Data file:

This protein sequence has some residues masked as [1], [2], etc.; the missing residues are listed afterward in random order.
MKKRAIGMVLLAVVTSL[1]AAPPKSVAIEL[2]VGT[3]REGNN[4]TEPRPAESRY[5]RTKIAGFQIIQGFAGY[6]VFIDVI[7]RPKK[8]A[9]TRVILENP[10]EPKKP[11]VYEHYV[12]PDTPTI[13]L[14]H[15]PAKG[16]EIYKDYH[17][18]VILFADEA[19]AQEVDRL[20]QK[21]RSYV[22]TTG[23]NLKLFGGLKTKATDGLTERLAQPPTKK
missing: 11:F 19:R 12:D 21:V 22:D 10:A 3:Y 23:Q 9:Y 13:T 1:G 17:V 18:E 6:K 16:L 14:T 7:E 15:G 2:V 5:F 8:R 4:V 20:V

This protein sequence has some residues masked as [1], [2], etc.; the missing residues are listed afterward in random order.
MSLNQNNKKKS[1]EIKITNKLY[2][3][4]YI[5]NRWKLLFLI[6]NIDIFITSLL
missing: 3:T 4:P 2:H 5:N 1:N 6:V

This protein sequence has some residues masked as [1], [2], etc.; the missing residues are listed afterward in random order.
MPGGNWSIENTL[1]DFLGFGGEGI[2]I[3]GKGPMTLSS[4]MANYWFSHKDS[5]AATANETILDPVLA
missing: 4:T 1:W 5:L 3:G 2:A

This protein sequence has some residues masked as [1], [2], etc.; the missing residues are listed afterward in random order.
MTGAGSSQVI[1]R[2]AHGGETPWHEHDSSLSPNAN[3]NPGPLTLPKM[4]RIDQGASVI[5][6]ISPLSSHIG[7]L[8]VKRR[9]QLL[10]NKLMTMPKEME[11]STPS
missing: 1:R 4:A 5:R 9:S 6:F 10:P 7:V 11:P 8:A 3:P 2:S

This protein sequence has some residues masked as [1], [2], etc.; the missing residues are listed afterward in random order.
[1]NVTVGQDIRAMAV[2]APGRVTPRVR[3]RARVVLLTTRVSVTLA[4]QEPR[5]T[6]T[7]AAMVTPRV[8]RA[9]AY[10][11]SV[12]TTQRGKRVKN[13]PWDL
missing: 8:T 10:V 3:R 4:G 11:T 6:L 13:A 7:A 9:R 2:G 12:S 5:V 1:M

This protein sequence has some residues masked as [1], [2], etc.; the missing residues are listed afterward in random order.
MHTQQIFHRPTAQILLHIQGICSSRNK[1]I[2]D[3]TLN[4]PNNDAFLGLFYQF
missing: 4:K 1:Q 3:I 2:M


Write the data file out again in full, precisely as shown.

This protein sequence has some residues masked as [1], [2], etc.; the missing residues are listed afterward in random order.
MKKRAIGMVLLAVVTSL[1]AAPPKSVAIEL[2]VGT[3]REGNN[4]TEPRPAESRY[5]RTKIAGFQIIQGFAGY[6]VFIDVI[7]RPKK[8]A[9]TRVILENP[10]EPKKP[11]VYEHYV[12]PDTPTI[13]L[14]H[15]PAKG[16]EIYKDYH[17][18]VILFADEA[19]AQEVDRL[20]QK[21]RSYV[22]TTG[23]NLKLFGGLKTKATDGLTERLAQPPTKK
missing: 11:F 19:R 12:D 21:V 22:D 10:A 3:Y 23:Q 9:Y 13:T 1:G 17:V 18:E 6:K 16:L 14:T 7:E 15:G 2:V 5:F 8:R 4:V 20:V

This protein sequence has some residues masked as [1], [2], etc.; the missing residues are listed afterward in random order.
MSLNQNNKKKS[1]EIKITNKLY[2][3][4]YI[5]NRWKLLFLI[6]NIDIFITSLL
missing: 3:T 4:P 2:H 5:N 1:N 6:V

This protein sequence has some residues masked as [1], [2], etc.; the missing residues are listed afterward in random order.
MPGGNWSIENTL[1]DFLGFGGEGI[2]I[3]GKGPMTLSS[4]MANYWFSHKDS[5]AATANETILDPVLA
missing: 4:T 1:W 5:L 3:G 2:A

This protein sequence has some residues masked as [1], [2], etc.; the missing residues are listed afterward in random order.
MTGAGSSQVI[1]R[2]AHGGETPWHEHDSSLSPNAN[3]NPGPLTLPKM[4]RIDQGASVI[5][6]ISPLSSHIG[7]L[8]VKRR[9]QLL[10]NKLMTMPKEME[11]STPS
missing: 1:R 4:A 5:R 9:S 6:F 10:P 7:V 11:P 8:A 3:P 2:S

This protein sequence has some residues masked as [1], [2], etc.; the missing residues are listed afterward in random order.
[1]NVTVGQDIRAMAV[2]APGRVTPRVR[3]RARVVLLTTRVSVTLA[4]QEPR[5]T[6]T[7]AAMVTPRV[8]RA[9]AY[10][11]SV[12]TTQRGKRVKN[13]PWDL
missing: 8:T 10:V 3:R 4:G 11:T 6:L 13:A 7:A 9:R 2:G 12:S 5:V 1:M

This protein sequence has some residues masked as [1], [2], etc.; the missing residues are listed afterward in random order.
MHTQQIFHRPTAQILLHIQGICSSRNK[1]I[2]D[3]TLN[4]PNNDAFLGLFYQF
missing: 4:K 1:Q 3:I 2:M